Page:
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Multiple Discipline Research Forum
January 11, 1964

The Measurement of Rate of Fat Absorption by External Body Counting

JAMA. 1964;187(2):133-135. doi:10.1001/jama.1964.03060150057014

THE DETECTION and quantitation of steatorrhea is currently receiving much emphasis in clinical medicine. Although it is generally accepted that chemical stool analyses are the most accurate means to evaluate this condition, the more recently introduced isotopic fat procedures are easier to perform and give similar data provided that they are carried out in accordance with certain precise criteria.1-4 However, both of these methods, chemical and radioactive, involve 48- to 72-hour fecal collections which impose serious limitations on their availability in many hospitals. The present report describes a new technique involving external body counting which obviates this difficulty and at the same time provides additional data including the rate of fat absorption.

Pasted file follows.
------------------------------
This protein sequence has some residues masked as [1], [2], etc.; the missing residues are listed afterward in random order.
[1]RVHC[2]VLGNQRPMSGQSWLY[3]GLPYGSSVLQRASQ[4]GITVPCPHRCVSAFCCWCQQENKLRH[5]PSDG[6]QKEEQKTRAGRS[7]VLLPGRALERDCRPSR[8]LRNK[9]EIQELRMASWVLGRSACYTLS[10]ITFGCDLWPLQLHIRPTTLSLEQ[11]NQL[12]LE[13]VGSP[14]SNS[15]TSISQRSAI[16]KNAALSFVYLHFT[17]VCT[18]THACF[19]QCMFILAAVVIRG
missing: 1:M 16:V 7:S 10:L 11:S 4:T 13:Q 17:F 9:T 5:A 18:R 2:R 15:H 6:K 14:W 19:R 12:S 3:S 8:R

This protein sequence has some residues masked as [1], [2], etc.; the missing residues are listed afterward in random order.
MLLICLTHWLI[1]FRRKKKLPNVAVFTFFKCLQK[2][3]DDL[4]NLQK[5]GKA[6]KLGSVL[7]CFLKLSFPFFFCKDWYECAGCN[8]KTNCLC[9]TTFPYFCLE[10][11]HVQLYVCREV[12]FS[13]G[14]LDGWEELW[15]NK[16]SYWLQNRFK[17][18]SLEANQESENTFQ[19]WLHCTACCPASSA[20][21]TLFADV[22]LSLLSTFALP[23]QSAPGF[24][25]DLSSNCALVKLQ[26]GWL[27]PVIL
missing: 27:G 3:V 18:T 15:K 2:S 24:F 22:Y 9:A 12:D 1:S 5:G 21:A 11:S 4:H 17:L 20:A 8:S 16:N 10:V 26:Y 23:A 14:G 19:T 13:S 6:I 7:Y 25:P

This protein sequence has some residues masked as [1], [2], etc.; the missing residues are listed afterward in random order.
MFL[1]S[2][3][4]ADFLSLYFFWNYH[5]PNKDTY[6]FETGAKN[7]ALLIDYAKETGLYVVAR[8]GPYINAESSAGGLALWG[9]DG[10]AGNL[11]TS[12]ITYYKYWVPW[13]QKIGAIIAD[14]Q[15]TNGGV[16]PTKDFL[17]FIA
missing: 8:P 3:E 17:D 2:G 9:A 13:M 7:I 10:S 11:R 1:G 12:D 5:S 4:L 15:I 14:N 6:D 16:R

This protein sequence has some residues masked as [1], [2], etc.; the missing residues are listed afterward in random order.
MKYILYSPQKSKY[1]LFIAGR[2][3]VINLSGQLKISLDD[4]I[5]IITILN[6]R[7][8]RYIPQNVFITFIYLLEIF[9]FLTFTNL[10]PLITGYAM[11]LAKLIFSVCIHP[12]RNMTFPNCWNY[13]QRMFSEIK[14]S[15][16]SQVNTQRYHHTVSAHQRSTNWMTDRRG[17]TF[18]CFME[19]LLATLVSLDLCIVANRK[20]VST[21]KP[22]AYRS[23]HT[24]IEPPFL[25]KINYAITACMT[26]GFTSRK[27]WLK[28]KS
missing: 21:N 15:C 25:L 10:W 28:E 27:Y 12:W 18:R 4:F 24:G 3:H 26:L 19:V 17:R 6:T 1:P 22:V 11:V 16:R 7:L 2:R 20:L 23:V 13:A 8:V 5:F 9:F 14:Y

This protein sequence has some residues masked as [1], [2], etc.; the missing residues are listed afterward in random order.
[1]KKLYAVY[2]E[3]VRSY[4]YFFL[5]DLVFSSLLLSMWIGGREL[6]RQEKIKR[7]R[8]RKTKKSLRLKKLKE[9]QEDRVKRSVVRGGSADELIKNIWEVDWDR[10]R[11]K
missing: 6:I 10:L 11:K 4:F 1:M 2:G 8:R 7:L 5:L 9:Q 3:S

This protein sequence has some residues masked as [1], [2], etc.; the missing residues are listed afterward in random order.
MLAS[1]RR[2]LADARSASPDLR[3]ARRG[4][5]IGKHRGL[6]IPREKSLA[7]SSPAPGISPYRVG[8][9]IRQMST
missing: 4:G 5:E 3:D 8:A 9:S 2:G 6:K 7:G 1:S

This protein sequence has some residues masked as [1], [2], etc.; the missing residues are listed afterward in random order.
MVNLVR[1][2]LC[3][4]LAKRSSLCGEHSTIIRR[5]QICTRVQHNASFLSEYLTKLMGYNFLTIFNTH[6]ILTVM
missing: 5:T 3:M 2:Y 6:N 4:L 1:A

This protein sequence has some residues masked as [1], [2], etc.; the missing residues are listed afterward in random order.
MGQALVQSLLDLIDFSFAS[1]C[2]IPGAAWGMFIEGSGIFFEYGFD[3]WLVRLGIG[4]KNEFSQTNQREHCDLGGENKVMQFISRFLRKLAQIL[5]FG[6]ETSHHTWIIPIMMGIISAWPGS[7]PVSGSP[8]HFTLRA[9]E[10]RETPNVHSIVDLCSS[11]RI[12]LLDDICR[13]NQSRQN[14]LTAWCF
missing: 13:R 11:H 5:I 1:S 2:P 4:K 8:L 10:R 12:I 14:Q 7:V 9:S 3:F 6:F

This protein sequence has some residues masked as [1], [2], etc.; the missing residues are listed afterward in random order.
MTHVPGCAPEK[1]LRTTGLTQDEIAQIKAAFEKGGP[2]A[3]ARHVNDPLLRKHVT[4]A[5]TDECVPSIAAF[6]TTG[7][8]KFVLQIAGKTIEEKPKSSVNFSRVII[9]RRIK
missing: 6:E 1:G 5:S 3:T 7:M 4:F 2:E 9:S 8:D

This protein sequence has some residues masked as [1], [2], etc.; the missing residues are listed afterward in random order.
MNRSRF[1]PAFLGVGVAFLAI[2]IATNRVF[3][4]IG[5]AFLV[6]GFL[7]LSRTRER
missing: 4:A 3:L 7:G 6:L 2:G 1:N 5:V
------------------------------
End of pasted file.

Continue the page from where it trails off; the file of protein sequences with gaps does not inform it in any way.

Method and Materials  Without prior blocking of the thyroid gland, after an overnight fast, the patient receives a test meal containing approximately 100μc of triolein I131 in 8 oz (236.6 ml) of a half-milk, half-cream mixture.

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